Towards generic .NET assembly obfuscation (Pt. 1)

- 4 mins

About 2 years ago when I entered the red teaming field, PowerShell was huge. It was an easy, elegant and clean way to evade anti-malware solutions. But largely due to the efforts from Microsoft to implement defence capabilities such as AMSI and Script Logging into PowerShell (v5), those happy PowerShell days for red teamers are over. Sure, it’s still possible:

[PSObject]Assmebly.GetType('System.Management.Automation'+'Utils'),GetType('amsiIni'+'tFailed', 'nonPublic, static').setValue($null, $true)



but it’s getting more difficult.

So as often, the red team finds other low hanging fruit with which it’s easier to achieve its goal: .NET.

Efforts in the industry are shifting from PowerShell towards .NET based toolkits, GhostPack, SharpView, SharpWeb and reconerator are examples of those efforts.

Just like with PowerShell modules, it’s often possible to execute those .NET assemblies in memory without touching disk:

or using Cobalt Strike’s 3.11 beacon functionality execute-assembly [1].

Obfuscating .NET binaries

But sometimes it’s inevitable to drop a .NET assembly to disk, or you want to adhere to general good OpSec practices and want to obfuscate your binaries, just in case. I’d be nice to have an obfuscator for .NET assemblies that can obfuscate any .NET assembly, while leaving its functionality intact.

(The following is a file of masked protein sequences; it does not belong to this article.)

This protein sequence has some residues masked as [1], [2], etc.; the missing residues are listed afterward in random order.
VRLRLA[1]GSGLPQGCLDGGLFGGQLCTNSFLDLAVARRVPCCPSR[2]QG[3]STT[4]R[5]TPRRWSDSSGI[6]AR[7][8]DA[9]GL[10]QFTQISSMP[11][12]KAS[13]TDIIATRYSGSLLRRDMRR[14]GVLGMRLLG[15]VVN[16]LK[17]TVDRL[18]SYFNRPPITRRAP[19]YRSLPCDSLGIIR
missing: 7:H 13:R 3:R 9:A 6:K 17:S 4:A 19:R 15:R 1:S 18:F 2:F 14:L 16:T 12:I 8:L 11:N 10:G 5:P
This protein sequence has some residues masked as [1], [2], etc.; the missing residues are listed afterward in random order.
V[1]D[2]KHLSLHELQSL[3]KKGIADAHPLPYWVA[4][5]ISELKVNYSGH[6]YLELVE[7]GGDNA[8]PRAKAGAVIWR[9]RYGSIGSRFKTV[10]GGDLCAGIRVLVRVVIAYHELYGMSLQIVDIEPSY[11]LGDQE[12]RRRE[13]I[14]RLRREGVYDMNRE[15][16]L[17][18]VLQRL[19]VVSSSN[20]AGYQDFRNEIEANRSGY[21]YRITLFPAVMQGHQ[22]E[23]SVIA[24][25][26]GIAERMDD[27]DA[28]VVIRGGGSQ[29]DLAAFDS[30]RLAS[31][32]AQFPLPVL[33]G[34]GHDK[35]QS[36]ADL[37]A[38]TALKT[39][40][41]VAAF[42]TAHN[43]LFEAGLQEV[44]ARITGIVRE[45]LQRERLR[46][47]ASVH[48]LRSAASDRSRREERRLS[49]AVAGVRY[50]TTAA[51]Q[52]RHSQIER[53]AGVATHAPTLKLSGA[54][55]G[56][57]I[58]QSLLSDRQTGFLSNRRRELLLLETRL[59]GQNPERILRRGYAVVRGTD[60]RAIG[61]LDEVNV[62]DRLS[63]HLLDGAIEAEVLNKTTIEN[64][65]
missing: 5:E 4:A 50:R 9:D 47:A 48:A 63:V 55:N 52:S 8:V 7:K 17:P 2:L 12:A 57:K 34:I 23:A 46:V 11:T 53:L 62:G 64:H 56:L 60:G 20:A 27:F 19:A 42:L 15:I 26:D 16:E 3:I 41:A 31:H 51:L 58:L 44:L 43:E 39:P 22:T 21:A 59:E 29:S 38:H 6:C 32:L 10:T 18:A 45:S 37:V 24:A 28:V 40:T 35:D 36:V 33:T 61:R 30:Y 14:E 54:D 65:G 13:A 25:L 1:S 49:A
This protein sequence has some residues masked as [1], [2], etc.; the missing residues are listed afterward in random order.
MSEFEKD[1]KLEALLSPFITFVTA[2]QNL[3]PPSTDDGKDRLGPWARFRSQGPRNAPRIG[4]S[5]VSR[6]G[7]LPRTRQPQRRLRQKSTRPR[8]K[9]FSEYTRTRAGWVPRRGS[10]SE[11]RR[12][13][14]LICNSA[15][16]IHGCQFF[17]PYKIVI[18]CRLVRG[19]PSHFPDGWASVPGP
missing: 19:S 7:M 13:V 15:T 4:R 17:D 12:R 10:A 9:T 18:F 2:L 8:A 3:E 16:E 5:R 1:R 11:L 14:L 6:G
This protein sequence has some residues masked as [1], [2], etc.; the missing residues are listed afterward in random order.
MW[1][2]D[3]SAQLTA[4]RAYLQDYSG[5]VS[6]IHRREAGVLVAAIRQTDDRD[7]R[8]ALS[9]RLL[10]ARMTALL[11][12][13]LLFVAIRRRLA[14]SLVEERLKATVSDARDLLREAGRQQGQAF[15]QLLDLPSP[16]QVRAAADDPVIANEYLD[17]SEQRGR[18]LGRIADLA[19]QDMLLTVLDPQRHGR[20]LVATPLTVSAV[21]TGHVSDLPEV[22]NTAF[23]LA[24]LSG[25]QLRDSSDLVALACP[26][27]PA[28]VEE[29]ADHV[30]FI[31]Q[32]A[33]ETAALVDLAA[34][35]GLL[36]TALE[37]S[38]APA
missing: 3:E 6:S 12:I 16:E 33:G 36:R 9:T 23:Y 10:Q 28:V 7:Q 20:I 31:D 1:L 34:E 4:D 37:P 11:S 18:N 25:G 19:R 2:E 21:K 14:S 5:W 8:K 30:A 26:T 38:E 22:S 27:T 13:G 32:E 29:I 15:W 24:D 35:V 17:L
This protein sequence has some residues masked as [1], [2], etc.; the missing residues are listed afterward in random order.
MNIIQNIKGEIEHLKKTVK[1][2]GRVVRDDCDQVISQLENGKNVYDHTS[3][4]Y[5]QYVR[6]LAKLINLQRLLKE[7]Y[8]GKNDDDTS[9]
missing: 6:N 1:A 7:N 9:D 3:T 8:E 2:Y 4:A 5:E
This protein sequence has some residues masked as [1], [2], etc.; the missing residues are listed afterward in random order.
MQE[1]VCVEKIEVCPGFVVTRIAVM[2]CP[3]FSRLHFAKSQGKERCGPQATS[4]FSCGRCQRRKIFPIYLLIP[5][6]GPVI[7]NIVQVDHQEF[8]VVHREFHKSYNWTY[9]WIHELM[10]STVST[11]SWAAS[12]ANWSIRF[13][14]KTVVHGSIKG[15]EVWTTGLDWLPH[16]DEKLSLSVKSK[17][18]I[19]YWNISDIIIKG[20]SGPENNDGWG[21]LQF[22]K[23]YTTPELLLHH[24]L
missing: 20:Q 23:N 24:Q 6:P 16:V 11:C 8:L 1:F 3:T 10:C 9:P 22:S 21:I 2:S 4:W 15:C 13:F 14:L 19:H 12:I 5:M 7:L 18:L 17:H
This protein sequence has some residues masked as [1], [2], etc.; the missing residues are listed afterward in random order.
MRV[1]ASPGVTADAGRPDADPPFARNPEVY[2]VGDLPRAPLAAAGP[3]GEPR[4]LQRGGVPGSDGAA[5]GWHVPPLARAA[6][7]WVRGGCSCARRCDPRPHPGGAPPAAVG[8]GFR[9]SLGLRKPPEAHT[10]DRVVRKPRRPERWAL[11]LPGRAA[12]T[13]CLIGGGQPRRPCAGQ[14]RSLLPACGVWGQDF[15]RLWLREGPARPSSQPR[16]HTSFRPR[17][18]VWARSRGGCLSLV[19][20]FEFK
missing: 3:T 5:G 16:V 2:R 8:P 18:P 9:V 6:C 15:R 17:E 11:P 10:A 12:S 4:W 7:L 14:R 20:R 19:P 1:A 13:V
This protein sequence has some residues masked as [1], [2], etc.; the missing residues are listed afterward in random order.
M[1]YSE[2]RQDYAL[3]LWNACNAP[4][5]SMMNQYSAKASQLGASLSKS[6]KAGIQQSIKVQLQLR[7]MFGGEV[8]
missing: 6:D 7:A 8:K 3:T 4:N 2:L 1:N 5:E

The idea described here is centred around encapsulation of the .NET assembly and loading the encapsulated assembly via the (not logged or monitored) Assembly.Load(byte[]) .NET method at runtime. The output of our obfuscator should be an assembly that loads the original (malicious) assembly into its own process space. Our obfuscator should perform the following steps:

1. Take a .NET assembly as input, obfuscate / encrypt the .NET assembly and encode it to a base64 string:

2. Create C# code that deobfuscates / decrypts the base64 string and loads the output via Assembly.Load(byte[]):

The srcTemplate variable contains a template for the (outer) assembly output of the obfuscator. Into this template, we copy the obfuscated / encrypted malicious assembly. At runtime, this obfuscated assembly will be deobfuscated and loaded via Assembly.Load(byte[]). The tricky bit here is that after loading the assembly, we don’t know which method in the assembly Main is. We can solve this by matching on its features: public, static and arguments String[]. If it fails, we’ll move on to find the next method with these features. When we’ve found the method that matches these features, we’ll invoke it and pass it the arguments obtained from the “outer” assembly.

3. Compile a new .NET assembly at runtime:

When the template is filled in, we compile the output assembly:

When implementing this yourself, I encourage you to implement your own obfuscation / encryption routines, as well as some sandbox evasion techniques. While this technique bypasses all traditional AV products, leaving the base64 string as is in the “outer” .NET assembly will trigger some “ML engines”, since the assembly looks at lot like a loader: limited code and a large blob of String. In a following part, I will describe some evasion methods for these “ML engines”.


SafetyKatz obfuscation.


Piping of arguments to the encapsulated Seatbelt binary.
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